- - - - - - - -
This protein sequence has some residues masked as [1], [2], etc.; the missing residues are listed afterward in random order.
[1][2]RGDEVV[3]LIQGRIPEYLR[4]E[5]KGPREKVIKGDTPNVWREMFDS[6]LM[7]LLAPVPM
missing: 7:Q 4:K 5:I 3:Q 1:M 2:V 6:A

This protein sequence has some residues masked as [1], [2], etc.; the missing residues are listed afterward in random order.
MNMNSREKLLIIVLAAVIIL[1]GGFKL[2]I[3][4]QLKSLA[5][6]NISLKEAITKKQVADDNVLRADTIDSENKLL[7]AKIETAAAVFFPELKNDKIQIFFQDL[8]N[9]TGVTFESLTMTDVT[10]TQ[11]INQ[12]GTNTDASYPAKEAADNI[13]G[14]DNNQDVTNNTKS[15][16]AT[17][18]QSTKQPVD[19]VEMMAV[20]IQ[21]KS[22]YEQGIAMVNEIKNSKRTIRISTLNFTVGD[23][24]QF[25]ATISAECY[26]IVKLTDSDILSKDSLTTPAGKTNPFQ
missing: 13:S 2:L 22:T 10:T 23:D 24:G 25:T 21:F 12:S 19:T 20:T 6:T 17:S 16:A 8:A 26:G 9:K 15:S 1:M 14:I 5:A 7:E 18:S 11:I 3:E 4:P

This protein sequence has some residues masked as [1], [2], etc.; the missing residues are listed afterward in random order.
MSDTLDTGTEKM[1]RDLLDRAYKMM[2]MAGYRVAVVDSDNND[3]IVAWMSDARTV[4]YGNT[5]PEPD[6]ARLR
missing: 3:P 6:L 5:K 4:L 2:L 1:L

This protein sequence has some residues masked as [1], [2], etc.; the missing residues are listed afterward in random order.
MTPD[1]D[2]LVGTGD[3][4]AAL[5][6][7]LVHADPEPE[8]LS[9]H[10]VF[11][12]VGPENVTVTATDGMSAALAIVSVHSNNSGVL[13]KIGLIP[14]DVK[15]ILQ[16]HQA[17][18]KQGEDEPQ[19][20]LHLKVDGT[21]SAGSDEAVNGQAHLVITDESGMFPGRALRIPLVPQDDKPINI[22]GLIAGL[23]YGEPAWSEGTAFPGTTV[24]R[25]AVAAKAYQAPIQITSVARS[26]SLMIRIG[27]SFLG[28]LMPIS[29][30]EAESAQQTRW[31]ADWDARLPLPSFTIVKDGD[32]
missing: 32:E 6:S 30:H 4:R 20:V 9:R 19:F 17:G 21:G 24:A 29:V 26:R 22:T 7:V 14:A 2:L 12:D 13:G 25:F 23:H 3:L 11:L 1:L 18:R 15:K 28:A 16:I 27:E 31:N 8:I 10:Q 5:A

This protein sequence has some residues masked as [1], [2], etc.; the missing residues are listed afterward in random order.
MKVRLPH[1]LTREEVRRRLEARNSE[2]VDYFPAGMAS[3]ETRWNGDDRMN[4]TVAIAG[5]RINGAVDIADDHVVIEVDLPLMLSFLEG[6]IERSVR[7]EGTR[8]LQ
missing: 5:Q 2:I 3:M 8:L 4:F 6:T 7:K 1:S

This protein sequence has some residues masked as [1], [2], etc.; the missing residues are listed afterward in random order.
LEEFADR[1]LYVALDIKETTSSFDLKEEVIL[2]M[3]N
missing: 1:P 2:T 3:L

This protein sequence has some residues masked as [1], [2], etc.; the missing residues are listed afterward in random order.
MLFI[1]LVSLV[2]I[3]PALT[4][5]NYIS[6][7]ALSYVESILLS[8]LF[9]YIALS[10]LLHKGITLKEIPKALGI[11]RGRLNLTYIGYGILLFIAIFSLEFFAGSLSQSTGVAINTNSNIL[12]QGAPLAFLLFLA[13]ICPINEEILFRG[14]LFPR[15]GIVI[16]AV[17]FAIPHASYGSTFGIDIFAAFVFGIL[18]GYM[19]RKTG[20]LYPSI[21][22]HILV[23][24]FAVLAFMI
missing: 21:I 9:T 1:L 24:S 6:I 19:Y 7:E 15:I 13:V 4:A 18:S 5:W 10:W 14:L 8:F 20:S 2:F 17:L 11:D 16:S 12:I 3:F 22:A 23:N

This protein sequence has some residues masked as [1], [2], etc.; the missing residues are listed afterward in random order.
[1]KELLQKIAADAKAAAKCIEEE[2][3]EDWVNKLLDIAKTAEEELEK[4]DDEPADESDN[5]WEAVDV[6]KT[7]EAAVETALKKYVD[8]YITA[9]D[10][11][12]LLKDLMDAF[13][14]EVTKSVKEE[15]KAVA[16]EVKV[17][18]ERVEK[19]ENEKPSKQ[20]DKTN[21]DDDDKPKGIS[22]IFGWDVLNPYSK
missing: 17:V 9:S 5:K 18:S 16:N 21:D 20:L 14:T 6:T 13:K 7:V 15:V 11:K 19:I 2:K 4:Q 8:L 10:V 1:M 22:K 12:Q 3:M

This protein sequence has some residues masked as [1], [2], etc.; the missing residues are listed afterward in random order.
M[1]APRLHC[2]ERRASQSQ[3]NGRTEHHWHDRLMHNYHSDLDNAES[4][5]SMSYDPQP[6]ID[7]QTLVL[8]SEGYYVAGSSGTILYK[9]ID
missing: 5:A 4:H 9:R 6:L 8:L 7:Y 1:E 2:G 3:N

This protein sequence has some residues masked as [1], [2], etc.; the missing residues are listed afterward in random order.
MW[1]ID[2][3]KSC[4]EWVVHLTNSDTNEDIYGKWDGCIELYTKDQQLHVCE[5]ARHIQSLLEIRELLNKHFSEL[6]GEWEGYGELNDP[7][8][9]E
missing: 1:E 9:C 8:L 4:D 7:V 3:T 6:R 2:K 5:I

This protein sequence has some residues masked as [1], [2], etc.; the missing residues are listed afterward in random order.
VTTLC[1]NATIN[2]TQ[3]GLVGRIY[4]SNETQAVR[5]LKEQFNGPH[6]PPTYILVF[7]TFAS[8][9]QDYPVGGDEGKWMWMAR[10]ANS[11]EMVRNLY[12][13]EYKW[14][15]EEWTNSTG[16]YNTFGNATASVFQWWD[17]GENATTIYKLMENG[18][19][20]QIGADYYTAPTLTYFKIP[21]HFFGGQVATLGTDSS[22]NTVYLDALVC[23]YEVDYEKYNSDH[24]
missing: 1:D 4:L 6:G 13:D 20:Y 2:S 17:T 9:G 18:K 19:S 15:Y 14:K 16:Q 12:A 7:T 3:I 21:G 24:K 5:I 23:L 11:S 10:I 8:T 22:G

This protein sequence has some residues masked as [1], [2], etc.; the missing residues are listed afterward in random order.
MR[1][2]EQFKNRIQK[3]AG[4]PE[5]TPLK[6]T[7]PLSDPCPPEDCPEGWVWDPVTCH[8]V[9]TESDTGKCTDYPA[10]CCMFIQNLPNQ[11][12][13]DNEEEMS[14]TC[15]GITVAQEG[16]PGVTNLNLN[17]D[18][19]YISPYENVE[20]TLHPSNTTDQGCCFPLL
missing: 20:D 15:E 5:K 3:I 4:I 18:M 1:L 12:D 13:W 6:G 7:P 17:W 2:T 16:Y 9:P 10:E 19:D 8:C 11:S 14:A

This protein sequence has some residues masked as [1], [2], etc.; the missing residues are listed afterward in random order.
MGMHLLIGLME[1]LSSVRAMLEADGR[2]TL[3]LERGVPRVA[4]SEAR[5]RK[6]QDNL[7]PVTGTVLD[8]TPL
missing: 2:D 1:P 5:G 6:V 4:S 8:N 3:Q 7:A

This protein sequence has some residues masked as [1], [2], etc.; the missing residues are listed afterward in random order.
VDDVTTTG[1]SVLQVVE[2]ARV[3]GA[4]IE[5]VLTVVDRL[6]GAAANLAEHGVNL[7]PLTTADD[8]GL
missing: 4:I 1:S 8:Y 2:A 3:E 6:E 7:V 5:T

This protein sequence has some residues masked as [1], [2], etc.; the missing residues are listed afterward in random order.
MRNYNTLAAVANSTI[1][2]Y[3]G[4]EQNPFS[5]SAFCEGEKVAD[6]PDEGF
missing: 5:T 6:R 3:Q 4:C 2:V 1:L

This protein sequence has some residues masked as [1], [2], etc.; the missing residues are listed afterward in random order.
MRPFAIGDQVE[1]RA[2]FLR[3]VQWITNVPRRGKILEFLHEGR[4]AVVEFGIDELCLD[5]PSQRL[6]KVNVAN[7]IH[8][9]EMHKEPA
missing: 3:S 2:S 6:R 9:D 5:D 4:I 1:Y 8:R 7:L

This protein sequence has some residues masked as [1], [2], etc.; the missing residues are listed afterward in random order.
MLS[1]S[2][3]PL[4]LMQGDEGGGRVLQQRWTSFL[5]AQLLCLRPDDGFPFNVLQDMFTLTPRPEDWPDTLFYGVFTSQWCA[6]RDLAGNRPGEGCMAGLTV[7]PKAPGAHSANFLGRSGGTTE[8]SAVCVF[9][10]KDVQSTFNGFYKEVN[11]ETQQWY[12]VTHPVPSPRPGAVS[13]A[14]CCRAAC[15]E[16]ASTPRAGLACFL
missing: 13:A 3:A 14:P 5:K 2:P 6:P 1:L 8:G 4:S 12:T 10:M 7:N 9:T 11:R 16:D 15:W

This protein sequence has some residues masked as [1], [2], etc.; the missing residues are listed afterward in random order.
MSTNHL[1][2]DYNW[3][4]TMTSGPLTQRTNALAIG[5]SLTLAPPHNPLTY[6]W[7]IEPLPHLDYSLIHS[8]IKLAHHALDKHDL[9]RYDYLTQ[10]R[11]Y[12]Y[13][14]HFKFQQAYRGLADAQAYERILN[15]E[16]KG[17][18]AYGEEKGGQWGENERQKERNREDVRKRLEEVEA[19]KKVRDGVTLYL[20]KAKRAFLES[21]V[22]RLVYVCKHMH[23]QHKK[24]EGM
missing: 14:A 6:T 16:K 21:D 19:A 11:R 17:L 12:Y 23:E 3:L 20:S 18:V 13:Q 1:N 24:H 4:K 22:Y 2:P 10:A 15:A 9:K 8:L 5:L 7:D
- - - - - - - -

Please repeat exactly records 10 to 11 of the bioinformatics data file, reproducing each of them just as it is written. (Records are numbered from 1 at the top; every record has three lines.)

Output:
This protein sequence has some residues masked as [1], [2], etc.; the missing residues are listed afterward in random order.
MW[1]ID[2][3]KSC[4]EWVVHLTNSDTNEDIYGKWDGCIELYTKDQQLHVCE[5]ARHIQSLLEIRELLNKHFSEL[6]GEWEGYGELNDP[7][8][9]E
missing: 1:E 9:C 8:L 4:D 7:V 3:T 6:R 2:K 5:I

This protein sequence has some residues masked as [1], [2], etc.; the missing residues are listed afterward in random order.
VTTLC[1]NATIN[2]TQ[3]GLVGRIY[4]SNETQAVR[5]LKEQFNGPH[6]PPTYILVF[7]TFAS[8][9]QDYPVGGDEGKWMWMAR[10]ANS[11]EMVRNLY[12][13]EYKW[14][15]EEWTNSTG[16]YNTFGNATASVFQWWD[17]GENATTIYKLMENG[18][19][20]QIGADYYTAPTLTYFKIP[21]HFFGGQVATLGTDSS[22]NTVYLDALVC[23]YEVDYEKYNSDH[24]
missing: 1:D 4:L 6:G 13:D 20:Y 2:S 17:T 9:G 18:K 19:S 15:Y 14:K 16:Q 12:A 7:T 3:I 21:G 24:K 5:I 23:L 11:S 10:I 8:T 22:G